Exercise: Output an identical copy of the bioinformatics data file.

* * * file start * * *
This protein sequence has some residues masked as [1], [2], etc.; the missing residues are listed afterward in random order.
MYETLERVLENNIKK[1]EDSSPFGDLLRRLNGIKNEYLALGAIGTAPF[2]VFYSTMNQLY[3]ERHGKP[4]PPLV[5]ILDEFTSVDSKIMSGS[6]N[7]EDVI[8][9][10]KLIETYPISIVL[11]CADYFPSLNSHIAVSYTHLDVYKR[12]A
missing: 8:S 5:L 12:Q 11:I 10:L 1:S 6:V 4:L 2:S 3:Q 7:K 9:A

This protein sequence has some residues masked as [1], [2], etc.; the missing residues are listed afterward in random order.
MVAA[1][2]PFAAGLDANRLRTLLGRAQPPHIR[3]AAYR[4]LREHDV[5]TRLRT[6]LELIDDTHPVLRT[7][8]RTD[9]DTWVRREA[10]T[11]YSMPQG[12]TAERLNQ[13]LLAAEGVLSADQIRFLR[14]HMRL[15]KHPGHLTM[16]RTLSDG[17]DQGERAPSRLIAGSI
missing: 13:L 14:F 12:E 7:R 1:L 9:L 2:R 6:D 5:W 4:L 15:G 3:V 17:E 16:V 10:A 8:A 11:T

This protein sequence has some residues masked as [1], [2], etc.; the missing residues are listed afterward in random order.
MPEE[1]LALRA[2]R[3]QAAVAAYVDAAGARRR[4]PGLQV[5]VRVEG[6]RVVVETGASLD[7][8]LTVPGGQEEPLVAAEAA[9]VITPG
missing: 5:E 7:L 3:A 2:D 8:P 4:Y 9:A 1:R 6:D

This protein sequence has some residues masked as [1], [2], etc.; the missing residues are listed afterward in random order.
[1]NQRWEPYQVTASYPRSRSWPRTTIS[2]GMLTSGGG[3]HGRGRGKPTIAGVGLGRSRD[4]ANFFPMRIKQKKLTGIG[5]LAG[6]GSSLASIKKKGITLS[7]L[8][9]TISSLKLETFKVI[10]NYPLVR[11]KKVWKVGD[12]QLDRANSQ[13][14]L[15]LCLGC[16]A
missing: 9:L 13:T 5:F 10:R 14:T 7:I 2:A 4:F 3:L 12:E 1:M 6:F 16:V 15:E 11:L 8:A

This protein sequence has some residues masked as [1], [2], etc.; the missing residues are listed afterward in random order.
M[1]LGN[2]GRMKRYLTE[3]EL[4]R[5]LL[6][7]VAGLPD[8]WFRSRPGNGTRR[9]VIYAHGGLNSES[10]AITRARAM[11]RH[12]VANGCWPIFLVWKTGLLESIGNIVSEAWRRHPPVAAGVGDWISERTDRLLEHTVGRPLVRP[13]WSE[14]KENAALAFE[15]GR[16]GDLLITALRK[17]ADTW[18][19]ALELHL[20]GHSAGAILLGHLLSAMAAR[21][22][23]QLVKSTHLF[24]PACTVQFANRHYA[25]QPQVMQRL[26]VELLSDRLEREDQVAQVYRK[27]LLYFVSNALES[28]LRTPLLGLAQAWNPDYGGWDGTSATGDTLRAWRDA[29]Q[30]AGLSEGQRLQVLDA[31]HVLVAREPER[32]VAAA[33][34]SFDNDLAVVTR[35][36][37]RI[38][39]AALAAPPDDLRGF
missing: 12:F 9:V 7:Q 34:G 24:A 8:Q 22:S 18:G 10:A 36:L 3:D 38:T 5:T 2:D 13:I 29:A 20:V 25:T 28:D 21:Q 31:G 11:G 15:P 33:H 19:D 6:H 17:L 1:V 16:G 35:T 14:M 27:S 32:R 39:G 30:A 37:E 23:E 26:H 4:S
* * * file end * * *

This protein sequence has some residues masked as [1], [2], etc.; the missing residues are listed afterward in random order.
MYETLERVLENNIKK[1]EDSSPFGDLLRRLNGIKNEYLALGAIGTAPF[2]VFYSTMNQLY[3]ERHGKP[4]PPLV[5]ILDEFTSVDSKIMSGS[6]N[7]EDVI[8][9][10]KLIETYPISIVL[11]CADYFPSLNSHIAVSYTHLDVYKR[12]A
missing: 8:S 5:L 12:Q 11:I 10:L 1:S 6:V 4:L 2:S 3:Q 7:K 9:A

This protein sequence has some residues masked as [1], [2], etc.; the missing residues are listed afterward in random order.
MVAA[1][2]PFAAGLDANRLRTLLGRAQPPHIR[3]AAYR[4]LREHDV[5]TRLRT[6]LELIDDTHPVLRT[7][8]RTD[9]DTWVRREA[10]T[11]YSMPQG[12]TAERLNQ[13]LLAAEGVLSADQIRFLR[14]HMRL[15]KHPGHLTM[16]RTLSDG[17]DQGERAPSRLIAGSI
missing: 13:L 14:F 12:E 7:R 1:L 9:L 2:R 6:D 5:W 4:L 15:G 3:V 17:E 16:V 10:A 8:A 11:T

This protein sequence has some residues masked as [1], [2], etc.; the missing residues are listed afterward in random order.
MPEE[1]LALRA[2]R[3]QAAVAAYVDAAGARRR[4]PGLQV[5]VRVEG[6]RVVVETGASLD[7][8]LTVPGGQEEPLVAAEAA[9]VITPG
missing: 5:E 7:L 3:A 2:D 8:P 4:Y 9:A 1:R 6:D

This protein sequence has some residues masked as [1], [2], etc.; the missing residues are listed afterward in random order.
[1]NQRWEPYQVTASYPRSRSWPRTTIS[2]GMLTSGGG[3]HGRGRGKPTIAGVGLGRSRD[4]ANFFPMRIKQKKLTGIG[5]LAG[6]GSSLASIKKKGITLS[7]L[8][9]TISSLKLETFKVI[10]NYPLVR[11]KKVWKVGD[12]QLDRANSQ[13][14]L[15]LCLGC[16]A
missing: 9:L 13:T 5:F 10:R 14:T 7:I 2:A 4:F 3:L 12:E 1:M 6:F 16:V 15:E 11:L 8:A

This protein sequence has some residues masked as [1], [2], etc.; the missing residues are listed afterward in random order.
M[1]LGN[2]GRMKRYLTE[3]EL[4]R[5]LL[6][7]VAGLPD[8]WFRSRPGNGTRR[9]VIYAHGGLNSES[10]AITRARAM[11]RH[12]VANGCWPIFLVWKTGLLESIGNIVSEAWRRHPPVAAGVGDWISERTDRLLEHTVGRPLVRP[13]WSE[14]KENAALAFE[15]GR[16]GDLLITALRK[17]ADTW[18][19]ALELHL[20]GHSAGAILLGHLLSAMAAR[21][22][23]QLVKSTHLF[24]PACTVQFANRHYA[25]QPQVMQRL[26]VELLSDRLEREDQVAQVYRK[27]LLYFVSNALES[28]LRTPLLGLAQAWNPDYGGWDGTSATGDTLRAWRDA[29]Q[30]AGLSEGQRLQVLDA[31]HVLVAREPER[32]VAAA[33][34]SFDNDLAVVTR[35][36][37]RI[38][39]AALAAPPDDLRGF
missing: 12:F 9:V 7:Q 34:G 24:A 8:Q 22:S 18:G 10:A 36:L 3:D 38:T 5:T 2:D 13:I 29:A 20:V 25:T 28:D 21:Q 31:G 11:G 15:P 33:H 19:D 6:H 17:L 1:V 16:G 35:T 14:M 27:S 32:R 39:G 30:A 37:E 23:E 26:H 4:S